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When it comes to measuring marketing ROI there are several approaches.

Despite having endless metrics and calculations, we’ve boiled it down to the most important questions B2B CMO's should ask.

By answering the following 5 questions, B2B marketing leaders can identify successful campaigns, troublespots in the funnel, optimization opportunities, and of course marketing ROI.

These are the questions we'll be covering: 

  • What’s the Short Term Marketing ROI vs. Long Term ROI?

  • What’s the customer acquisition cost?

  • How much revenue are we generating?

  • Which campaigns are driving growth?

  • Where do conversions happen?

This article is for marketers who think about marketing ROI in all its mystery.

marketing roi mystery

What’s the Short Term Marketing ROI and What’s Long Term ROI?

There are two distinctions for marketing ROI: short term vs. long term ROI.

The first measures how much you spent on a campaign and how much revenue it generated. The long term ROI refers to metrics less tangible like brand awareness, influence, and intent.

Long term ROI uses complex formulas to measure brand value and brand awareness. Measuring influence and awareness may depend on your budget and the size of your marketing investment.

It’s important to make this distinction because some marketers believe long term metrics should not be connected to revenue because the correlation is imprecise, even ridiculous.

What’s Our Customer Acquisition Cost?

As we’ve covered in a separate article, lowering your customer acquisition costs gives you a competitive advantage over competitors.

This metric should be tracked because high CAC is not sustainable. Even with positive ROI from marketing, high CAC means competitors can spend less to acquire more customers, and use that cost savings to outspend you, e.g. buying more media and producing more content.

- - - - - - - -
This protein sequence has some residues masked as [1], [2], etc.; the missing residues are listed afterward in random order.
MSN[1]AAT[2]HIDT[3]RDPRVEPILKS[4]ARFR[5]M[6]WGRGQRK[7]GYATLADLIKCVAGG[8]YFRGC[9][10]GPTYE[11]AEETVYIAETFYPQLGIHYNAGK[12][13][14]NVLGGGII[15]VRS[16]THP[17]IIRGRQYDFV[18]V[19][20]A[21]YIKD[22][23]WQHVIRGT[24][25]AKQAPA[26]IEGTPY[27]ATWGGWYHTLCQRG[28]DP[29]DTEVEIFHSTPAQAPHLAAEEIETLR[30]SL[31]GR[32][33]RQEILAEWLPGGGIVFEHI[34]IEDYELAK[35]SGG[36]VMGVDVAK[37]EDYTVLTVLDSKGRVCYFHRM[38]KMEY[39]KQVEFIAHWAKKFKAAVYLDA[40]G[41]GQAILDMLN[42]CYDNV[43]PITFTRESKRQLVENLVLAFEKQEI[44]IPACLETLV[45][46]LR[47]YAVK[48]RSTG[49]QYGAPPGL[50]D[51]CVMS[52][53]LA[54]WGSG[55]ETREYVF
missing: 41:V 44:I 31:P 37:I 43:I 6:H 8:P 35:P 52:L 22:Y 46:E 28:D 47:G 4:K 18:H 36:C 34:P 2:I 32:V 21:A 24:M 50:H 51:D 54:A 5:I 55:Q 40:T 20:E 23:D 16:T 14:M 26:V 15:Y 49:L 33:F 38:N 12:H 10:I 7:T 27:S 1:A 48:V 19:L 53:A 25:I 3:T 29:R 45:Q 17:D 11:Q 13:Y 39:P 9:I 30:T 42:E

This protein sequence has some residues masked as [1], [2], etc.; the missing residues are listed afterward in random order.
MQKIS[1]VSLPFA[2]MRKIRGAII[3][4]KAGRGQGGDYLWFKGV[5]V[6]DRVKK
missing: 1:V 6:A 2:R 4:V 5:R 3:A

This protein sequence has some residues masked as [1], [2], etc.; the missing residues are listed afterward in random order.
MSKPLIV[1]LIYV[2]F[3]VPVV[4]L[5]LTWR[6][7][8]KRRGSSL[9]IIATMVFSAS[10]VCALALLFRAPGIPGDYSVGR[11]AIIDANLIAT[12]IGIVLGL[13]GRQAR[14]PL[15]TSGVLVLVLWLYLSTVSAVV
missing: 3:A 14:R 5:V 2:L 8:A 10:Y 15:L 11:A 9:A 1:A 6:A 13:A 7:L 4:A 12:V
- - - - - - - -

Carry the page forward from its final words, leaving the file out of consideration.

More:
B2B marketers and CMO’s can take this farther by measuring the CAC by customer segments. These reports provide guidance for targeting and retaining the most valuable segments and reducing costs for those groups that represent less value.

How Much Revenue Are We Generating?

The most basic question. It should be simple like the revenue to cost ratio, i.e. the incremental revenue driven by a marketing campaign divided by cost. Launch a campaign, remember how much you spent, and measure the incremental revenue generated.

But in B2B revenue doesn’t appear within neat timeframes. And leads interact with multiple campaigns before becoming sales qualified.

So the pressing question after how much revenue is: When can we expect revenue from our marketing campaigns?

To answer this question marketers track leads as they progress through the funnel. This allows them to understand average time to close.

This rate may vary from campaign to campaign, which brings us to our next question.

Which Campaigns Are Driving Growth?

To identify the campaigns that are driving growth, marketers should place leads into their respective campaigns. Campaigns can range from conference events to PPC campaigns.

Sales leads engage with multiple campaigns. To identify the most successful campaigns, place all leads in the campaigns they engage with in time ordered sequence.

Now, when you attribute revenue to each campaign and account for costs you can measure campaign ROI.

Using campaign ROI, marketers can invest at the right time and in the right campaign. They can also turn off campaigns that have low return.


Where Do Conversions Happen?

A critical component in marketing ROI is defining the key transition points. For example, when anonymous visitors become marketing qualified leads (MQL), and when MQL’s are handed over to sales.

The conversion rate at transition points is an important metric.

Without understanding conversion rates it is easy to miscalculate the campaigns or channels that are converting into revenue months down the road. Thus, it's important to track conversions for top of funnel channels like content marketing and SEO to avoid undervaluing the channels' full impact. 

Marketers need to know where there conversions rates happen and don’t happen in order to optimize online channels and sustain a healthy pipeline.

Bonus: Can My Marketing Team Keep Up with The Pace?

Marketers might not have all the answers, but they can begin to ask the right questions. As your marketing team grows each member should be focused and passionate about answering the right questions, and playing an important role in growing a business.

In this article we covered the most important marketing questions for B2B CMO's of pipeline marketing organizations. 

Long sales cycles and multiple simultaneous campaigns add complexity to marketing ROI measurement which is why B2B marketers seek B2B-specific marketing attribution software.